By Jason Keidel
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Not even the Super Bowl is too Teflon to be poisoned by the toxic realities of performance-enhancing drugs. With a dearth of decent subplots this Sunday, A-Rod, Ray Ray, and Lance have commandeered the sports section. And with rampant foot-and-mouth maladies in New Orleans — from Joe Flacco’s “retarded” remark to Chris Culliver’s semantic, homophobic spasm — this year’s iteration of a feel-good story is the one where the player says nothing. A host on another radio station made a salient point: Why are members of one minority so intolerant of those in another minority?
But I digress…
I’ve been alive and lucid for about 37 of the 47 Super Bowls, and it’s hard to recall a game this big shrink in the shadow of peripheral stories. Unless you have historic or ironic gaffes — like Eugene Robinson winning Man of the Year while getting pinched in a prostitution sting, or Barrett Robins and Stanley Wilson going Charlie Sheen before the biggest game of their lives — the game always was the story.
Between Alex Rodriguez’s turnstile at the juice bar and Ray Lewis allegedly nibbling on antlers, the PED debate hasn’t faded with increased and improved testing. This is far more than a sideshow with subtitles to the title game. Drugs are here to stay. Growing up in the ’70s and ’80s, when the drugs du jour were weed and coke, none of us predicted that a banned substance would enhance anyone’s performance. PEDs were the domain of East German swimmers, women with thighs like Earl Campbell and guns like Shannon Sharpe.
But this is what sports have become in the age of absurdly swollen and swift hardbodies and the muscular media covering them. I’ve always preferred the campy, rags-to-riches narrative that always flanks a football team. I prefer when some kid gets cut six times before the seventh team takes a final shot at him and he becomes Kurt Warner or James Harrison.
And while there certainly are obscure players who rise from some random cornfield or forgotten ghetto to raise the Lombardi Trophy, it feels like each new player is programmed, preordained and synthetic. Lewis returns from a four-month injury in four weeks — at age 37! — and Adrian Peterson returns from a shredded knee in six months and runs better than he did before he went under the knife. No matter how big or bionic these players are, they’re still human.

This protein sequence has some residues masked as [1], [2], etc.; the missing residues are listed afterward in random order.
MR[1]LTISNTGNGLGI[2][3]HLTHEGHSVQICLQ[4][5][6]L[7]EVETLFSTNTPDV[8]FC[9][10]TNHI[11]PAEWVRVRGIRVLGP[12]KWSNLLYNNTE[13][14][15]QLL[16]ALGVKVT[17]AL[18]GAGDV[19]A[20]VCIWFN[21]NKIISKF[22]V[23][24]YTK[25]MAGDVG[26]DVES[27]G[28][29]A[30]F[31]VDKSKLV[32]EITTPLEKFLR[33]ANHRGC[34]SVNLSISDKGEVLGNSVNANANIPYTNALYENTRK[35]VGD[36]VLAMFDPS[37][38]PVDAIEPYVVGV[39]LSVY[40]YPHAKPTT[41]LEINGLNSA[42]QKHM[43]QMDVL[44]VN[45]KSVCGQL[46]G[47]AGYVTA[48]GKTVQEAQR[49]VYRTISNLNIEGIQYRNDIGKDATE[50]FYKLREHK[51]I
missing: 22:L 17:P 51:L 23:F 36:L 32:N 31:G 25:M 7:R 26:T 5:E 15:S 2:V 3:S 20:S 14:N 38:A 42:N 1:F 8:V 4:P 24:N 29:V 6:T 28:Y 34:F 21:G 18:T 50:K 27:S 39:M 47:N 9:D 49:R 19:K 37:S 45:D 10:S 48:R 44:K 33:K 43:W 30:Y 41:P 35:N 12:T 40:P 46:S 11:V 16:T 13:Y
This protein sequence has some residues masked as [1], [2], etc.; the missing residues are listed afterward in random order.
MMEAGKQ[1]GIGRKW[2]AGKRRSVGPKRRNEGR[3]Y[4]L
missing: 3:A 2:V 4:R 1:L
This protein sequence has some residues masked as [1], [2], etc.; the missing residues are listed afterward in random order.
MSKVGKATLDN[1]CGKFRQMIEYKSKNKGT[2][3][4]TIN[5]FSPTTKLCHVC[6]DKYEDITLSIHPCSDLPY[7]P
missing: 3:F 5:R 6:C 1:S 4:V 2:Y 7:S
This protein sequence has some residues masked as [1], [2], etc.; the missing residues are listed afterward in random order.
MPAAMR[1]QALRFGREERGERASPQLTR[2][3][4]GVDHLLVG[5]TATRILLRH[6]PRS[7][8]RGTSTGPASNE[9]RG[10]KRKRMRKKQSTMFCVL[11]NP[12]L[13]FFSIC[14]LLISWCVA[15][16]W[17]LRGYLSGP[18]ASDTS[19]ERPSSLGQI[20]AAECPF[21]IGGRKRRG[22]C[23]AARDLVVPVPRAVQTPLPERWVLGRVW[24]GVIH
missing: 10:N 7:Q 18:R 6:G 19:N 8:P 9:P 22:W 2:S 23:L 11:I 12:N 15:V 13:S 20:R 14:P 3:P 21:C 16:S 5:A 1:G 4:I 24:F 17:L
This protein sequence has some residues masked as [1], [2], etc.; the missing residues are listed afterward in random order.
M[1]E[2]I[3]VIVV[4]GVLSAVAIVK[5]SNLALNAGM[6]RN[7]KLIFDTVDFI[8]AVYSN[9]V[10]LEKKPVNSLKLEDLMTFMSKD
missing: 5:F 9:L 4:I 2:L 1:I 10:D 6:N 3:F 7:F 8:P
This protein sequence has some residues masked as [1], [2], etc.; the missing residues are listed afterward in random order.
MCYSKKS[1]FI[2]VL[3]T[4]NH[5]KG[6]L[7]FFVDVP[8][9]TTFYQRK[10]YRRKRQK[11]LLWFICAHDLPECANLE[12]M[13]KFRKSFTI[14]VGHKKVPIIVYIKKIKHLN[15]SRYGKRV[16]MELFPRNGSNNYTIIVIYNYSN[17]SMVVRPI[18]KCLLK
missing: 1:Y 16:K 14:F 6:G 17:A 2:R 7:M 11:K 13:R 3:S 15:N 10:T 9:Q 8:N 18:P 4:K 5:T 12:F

Or are they?
This week a caller told Mike Francesa that the problem with punishing cheaters is that it doesn’t address their enablers: their employers. Fine the team, he said. Dock the player’s paycheck and wrench a few draft picks from the franchise, and then you’ll see a more earnest and honest change to the system.
Sounds right. Right?
The problem with the proposed group hug is that no one is served by severe change. Provided that no one gets busted, drugs are great for business.
The NFL Players Association won’t want anything that resembles more intrusive inspection, and will use collective bargaining to block it, dealing a deck of civil liberties cards. The owners will stay way clear of culpability, declaring that they can’t wrap a leash around pro athletes and grown men. And the commissioner in any sport, no matter his gravitas — from David Stern to Pete Rozelle — is still a shill for ownership.
Frankly, no one genuinely wants the cheating to end. MLB owners rode the red capes of Mark McGwire and Sammy Sosa all the way to the cashier. And even the players who bring clean veins to the game have been alarmingly mute on the matter. Why? Because everyone got paid. When the median salary spikes, even mediocre players benefit.
The greatest sin in the inverted moral world of steroids is getting caught. The main reason that the Yankees are jamming the eject button is because A-Rod can’t produce anymore. If this were 2007, Brian Cashman would be on the next Learjet to Miami, ready to massage A-Rod off the ledge, texting Hank and Hal updates every five minutes. But when you go 3-for-30 in the playoffs and are due over $100 million over the next four years, you’re suddenly less huggable. One of the best features of pro sports is the authenticity of emotion — the stark, dark honesty and the thin line between today’s hero and tomorrow’s zero. Few folks in human history have surfed the mutating waves of celebrity like Rodriguez.
This morning, a caller waxed pharmaceutical to Tony Paige about the medical virtues of HGH. No doubt a disguised A-Rod apologist, he said that some nameless WFAN host and guest lauded HGH a dozen years ago, and that a phalanx of medics universally agree that HGH is more like the next breakthrough in healing than its ominous, syringe-dripping, organ-shredding cousin: steroids. As Paige said in response, it’s hard to embrace HGH as a legal elixir when it’s still illegal in sports and entire governing bodies are dedicated to detecting it more swiftly and accurately every year. Let’s leave all verdicts on medicine to those who practice it.
But the beat goes on.
A game will be played on Sunday. And just like the airbrushed celebrities we’ll see in some commercials and the faux fans in the chair next to you who only care about the ads, we will see a team win the game and skip and sing and scream off the field, covered in pads, aided by pills, swathed in tattoos and synthesized by steroids. Just a few years from now about 90 percent of those players won’t even be in the league anymore. Many of them will retire, be cut, get arrested, get killed or kill themselves. They won’t look anything like they did on Super Sunday. It makes you wonder if any of it was ever real.
It makes you wonder what’s so super about the Super Bowl.
Super Bowl XLVII will be broadcast on CBS, with kickoff set for 6:30 p.m. on Sunday.
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